Jack nodded. “Got it.”

“So here at 12:00 the earth is formed. Over here, around 3:00, the first lifeforms show up.”

“Bacteria,” Jack supplied. “One-celled organisms.”

“Exactly right. And not until way over here, about 8:00 in the evening, does primitive life begin. Seaweed. Jellyfish.”

“So people didn’t come until about 9:00 at night?”

“Well, hold on. You know about the supercontinents?”

“Sure. Like Gondwanaland. Australia and South American and Africa, all in one big country.”

“Well, Gondwana didn’t break up until about 10:00.”

Jack dawdled a hand in the water as realisation dawned. “There weren’t even dinosaurs yet when Gondwana existed,” he said slowly.

“Correct. Dinosaurs didn’t come until well after 11:00.

“So…no people until a long time after that.”

“Right again.” Grandpa stabbed his pen on the 12. “Here’s the first humans arriving, on the plains of Africa, about a tenth of a second to midnight. ”

“A tenth of a second,” breathed Jack. Silence descended, broken when he finally said, “So humans hardly mean a thing.”

“That’s a way of looking at it.”

The immensity of what the little clock communicated pulsated on the seat between them.

The boat bobbed gently, the two rods lying idle over the sides of the boat. Jack slowly traced the outline on the paper towel. He abstractedly picked up his grandpa’s hand and ran his fingers over its veins and wrinkles. Then slid his fingers into his grandpa’s.

“So. You coming to my birthday party?”

And then the rains came

Good lord. It was quiet. Not a sound. No buffeting against the windows, no howling in the eaves, no great whoosh in the treetops. No parched wind.

Maggie’ eyes slid open, acknowledging the advent of another day. Perhaps this one would be without wind ripping through her hair, tearing her clothes, percolating through her soul.

When was the last time she’d felt some peace? Slowly, she brought her feet to the floor.

A few minutes later, coffee in hand, Maggie wandered out onto the deck. There were clouds, low, ominous. Around her was the evidence of two months of wind and dry weather. The elephant ears, struggling to survive, were tattered and torn, edges browned and crisp. It was hard to remember the gaudy two-metre display they’d put on last summer. Was that the same species as this year’s forlorn specimens?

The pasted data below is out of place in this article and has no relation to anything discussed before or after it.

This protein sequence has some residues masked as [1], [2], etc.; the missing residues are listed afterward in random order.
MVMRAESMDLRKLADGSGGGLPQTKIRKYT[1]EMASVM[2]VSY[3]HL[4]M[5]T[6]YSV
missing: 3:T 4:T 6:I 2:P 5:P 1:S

She shifted her cup into the other hand. Last spring Derek had been alive. This time last year, they’d only just found out about his cancer. The battle was all ahead of them, and they hadn’t a clue how it would turn out.

The whole garden was a mess, really, ripped to shreds by the heat, the drought and the winds. What had she been thinking, a tropical garden in this country that swung between wet and dry like a teenager in love?

A thought niggled. Oh god! The quilting club, due at 10:00. She stepped back in to glance at the clock. Barely an hour. Time to swing into gear. Shower, dress, swipe of mascara, earrings. Wipe down the counter, set out the coffee cake, put the kettle on. Plates, napkins. Cups and saucers, clatter dispelling the quiet.

She slipped into Derek’s office, no, the sewing room, to get the bit of quilt she’d been working on as respite from the gardens and from the wind. She ran an index finger over the appliqued chicken, its rosy comb, the strawberries that served as a border.

She cocked an ear: was that a spatter of rain?

Doorbell. Just as Maggie reached the front door, where Rosemary, Pat and Jeanie were hovering under the canopy, the skies opened. There was a sudden cacophony of laughing, pelting rain, screeches, the doorbell finishing its long chant. Rosemary reached for her, enveloping her in a hug while the water tipped out of the sky overhead.

Helpless again the onslaught, the tears came. “It’s been so dry,” Maggie hiccoughed, clutching the patchwork chicken as she rocked in Rosemarie’s arms. “I don’t know why I’m crying, it’s the bloody wind, I feel like an idiot. It’s been so dry…” She gulped for breath.

“Well, we’re getting rain now. It’s going to be all right,” Rosemarie murmured, holding her tight. Pat poured boiling water into the teapot and Jeanie fished around for a knife to cut the cake, making easy conversation as they did so. The elephant ears reached their scruffy leaves to face the tumult and the rains came down.